They’re dangerous than you think. Out of all the pests, these cause maximum discomfort due to their frequency, rapid growth and inevitable invasion. If you’ve got a dog, spring comes with hundreds of dog ticks and fleas.
We’ve seen people resorting to insane measures like treating the pets with human pest repellents or ignoring this issue altogether. What do you think? Is it only your dog that’s at risk? They can act as carriers of harmful human diseases, cause you infections and even result in death.
Now that you know how dealing with dog ticks is essential both for the pets and human beings in the family, let’s talk about what we can fight these. Here are some preventive measures. Keep reading to find the most effective curative measures.
1. Vacuum your house
It makes more difference than you think. Clean the corners. Chuck out the garbage. Pests thrive in the dirty environment. Don’t give them any.
2. Mow your lawn
Keep your grass blades short. Ticks often use grass blades as their waiting stations. The moment they come in contact with your pet’s body, they stick to them and do justice to their natural behaviour of being a parasite. They suck your pet’s blood, making it sick and very uncomfortable. Take good care of your lawn if you’re going to let your dog play with it.
3. Use some household sprays to kill fleas
These are readily available at the vet. Get some bottles and spray inside your house. Read the label carefully for safety instructions. Spring or summer is also a very good time for calling for pest control service. It would work great if you deal with other pests like ants and cockroaches as well.
4. Flea traps
For fleas, you can always trust flea traps. They work well and can be trusted as insects are easily attracted to warmth and light, probably why you see them more around spring and summer.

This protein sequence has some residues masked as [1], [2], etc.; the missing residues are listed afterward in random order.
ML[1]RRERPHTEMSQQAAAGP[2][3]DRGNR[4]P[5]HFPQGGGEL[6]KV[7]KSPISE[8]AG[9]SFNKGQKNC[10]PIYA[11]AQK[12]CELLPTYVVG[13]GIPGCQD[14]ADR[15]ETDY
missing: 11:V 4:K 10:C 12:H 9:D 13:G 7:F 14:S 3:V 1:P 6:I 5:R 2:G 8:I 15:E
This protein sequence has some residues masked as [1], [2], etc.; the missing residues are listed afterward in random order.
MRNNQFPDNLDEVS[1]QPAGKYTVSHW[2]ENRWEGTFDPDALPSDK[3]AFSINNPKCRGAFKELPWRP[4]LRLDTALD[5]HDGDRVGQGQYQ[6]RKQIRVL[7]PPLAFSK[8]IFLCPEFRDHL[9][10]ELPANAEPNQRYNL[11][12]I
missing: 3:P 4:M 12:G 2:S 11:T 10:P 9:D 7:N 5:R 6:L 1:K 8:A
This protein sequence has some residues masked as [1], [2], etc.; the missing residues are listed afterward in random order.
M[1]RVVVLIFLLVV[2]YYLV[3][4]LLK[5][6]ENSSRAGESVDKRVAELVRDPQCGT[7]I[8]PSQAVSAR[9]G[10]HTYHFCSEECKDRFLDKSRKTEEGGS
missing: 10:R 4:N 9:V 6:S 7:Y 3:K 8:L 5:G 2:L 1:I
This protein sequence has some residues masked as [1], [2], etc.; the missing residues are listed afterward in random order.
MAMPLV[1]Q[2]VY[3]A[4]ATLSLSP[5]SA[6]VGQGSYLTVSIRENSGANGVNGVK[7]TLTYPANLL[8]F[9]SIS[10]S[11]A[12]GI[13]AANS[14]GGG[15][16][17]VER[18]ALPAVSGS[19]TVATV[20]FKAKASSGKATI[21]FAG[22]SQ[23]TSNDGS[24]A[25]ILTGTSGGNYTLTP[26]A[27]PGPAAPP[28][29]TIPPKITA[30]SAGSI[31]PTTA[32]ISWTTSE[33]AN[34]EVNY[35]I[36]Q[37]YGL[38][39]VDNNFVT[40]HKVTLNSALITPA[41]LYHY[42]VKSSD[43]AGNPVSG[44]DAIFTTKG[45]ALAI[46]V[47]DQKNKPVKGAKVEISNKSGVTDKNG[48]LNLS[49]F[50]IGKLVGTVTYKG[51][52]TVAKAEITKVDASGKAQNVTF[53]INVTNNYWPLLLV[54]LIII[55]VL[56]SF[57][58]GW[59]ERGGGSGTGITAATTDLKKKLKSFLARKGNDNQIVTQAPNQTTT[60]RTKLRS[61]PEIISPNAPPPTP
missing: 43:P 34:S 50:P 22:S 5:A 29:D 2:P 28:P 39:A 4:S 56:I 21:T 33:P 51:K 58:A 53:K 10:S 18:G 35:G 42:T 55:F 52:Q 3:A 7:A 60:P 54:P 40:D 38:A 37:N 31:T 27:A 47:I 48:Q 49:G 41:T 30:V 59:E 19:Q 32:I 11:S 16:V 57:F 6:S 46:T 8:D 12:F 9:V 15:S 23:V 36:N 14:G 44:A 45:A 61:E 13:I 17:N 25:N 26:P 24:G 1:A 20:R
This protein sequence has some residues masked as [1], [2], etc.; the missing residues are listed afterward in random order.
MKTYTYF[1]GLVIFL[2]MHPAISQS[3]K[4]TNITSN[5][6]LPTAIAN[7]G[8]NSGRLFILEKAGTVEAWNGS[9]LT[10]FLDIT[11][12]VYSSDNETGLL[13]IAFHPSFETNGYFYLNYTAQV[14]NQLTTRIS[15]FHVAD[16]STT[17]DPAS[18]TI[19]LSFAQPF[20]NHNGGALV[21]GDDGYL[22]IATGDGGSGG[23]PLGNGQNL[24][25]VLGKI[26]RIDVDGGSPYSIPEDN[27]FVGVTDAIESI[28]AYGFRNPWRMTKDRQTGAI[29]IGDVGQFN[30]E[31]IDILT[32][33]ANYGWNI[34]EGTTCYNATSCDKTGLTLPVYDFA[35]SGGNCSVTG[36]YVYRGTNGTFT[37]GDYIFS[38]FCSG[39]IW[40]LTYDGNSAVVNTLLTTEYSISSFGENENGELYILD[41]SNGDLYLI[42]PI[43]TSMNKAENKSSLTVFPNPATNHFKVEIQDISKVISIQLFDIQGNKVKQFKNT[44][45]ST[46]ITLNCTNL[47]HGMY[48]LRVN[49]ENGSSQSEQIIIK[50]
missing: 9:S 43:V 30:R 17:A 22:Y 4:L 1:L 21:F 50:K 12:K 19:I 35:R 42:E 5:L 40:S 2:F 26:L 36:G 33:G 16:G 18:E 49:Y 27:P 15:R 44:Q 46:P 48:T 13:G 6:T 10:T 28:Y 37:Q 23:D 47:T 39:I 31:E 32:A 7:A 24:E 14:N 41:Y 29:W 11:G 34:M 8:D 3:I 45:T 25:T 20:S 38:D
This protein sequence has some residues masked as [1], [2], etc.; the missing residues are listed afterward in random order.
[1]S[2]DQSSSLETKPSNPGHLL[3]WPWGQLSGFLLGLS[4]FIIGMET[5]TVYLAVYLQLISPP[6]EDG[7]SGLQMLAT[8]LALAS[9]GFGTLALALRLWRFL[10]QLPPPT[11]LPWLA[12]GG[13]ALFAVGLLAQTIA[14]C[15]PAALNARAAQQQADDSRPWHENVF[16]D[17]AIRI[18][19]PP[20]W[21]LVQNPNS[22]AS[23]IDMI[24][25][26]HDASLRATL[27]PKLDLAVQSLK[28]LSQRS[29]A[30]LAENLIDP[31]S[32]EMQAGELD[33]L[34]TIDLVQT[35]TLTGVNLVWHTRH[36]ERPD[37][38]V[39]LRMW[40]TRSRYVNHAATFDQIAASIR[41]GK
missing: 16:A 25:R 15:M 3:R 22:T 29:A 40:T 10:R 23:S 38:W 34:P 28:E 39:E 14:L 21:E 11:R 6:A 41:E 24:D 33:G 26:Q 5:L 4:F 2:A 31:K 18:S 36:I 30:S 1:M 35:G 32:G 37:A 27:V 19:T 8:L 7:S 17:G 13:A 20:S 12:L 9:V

You can also consider keeping your dogs indoors, but we find it very unacceptable to restrict your pet from the outdoor exercise it requires. So, we wouldn’t suggest that as a preventive measure.
The only problem is that ticks stay. They multiply rapidly and are a pain to get rid of. If you’ve been following the above preventive measures and still face an infestation, here are some curative measures along with some personal advice from our team, many of which are proud and responsible dog owners.
Dealing with dog ticks and fleas
Before we talk about the medications, let us warn you that you need to act quickly. Never underestimate these minute creatures. One female tick can produce hundreds of offsprings leading to a severe infestation in your house. When we say serious, it means you would have ticks all over your carpets, sheets, kitchen shelves, pet and the humans (you and your family). It becomes a matter of concern because of the cleanliness purpose as well as because ticks are harmful even to humans. No, they don’t hate human blood. In fact, some of them love it. Don’t believe us? Do your research and then come back for these tips.
1. Spot-on medication:
It’s one of the best methods to treat dog ticks and fleas. The medication spreads through a dog’s body through translocation and gives instant relief. We advise you to go for it when you see a high infestation and want immediate relief. It will also help your pet stay safe for a few weeks (it varies with one's surroundings and climate).
Dog shampoos to treat ticks and fleas work well. Just use them regularly. Bathe your dog every two weeks. This is a good option as long as you’re not facing high infestation. It won't work if your dog loves to spend time playing in your lawn.
3. Flea dips:
These are chemicals which can be applied to your dog’s fur. Very effective but very dangerous. You would have to be very careful during application. They work well.
4. Oral medication:
If your dog doesn’t create a fuss while taking tablets, this is a good choice. We are considering that your pet gets regular deworming doses. It’s important too.
Which is the most effective curative method?
Spot-on medication. We have tried all these strategies, and we believe that spot-on medication is the best. But it can’t be done that often so we attempt to treat our pets with either shampoos or oral medication. We haven’t had to use spot-on treatment more than once per season due to this. We use flea dips only in case the pet gets sick, and it becomes unsuitable to be treated with spot-on medication.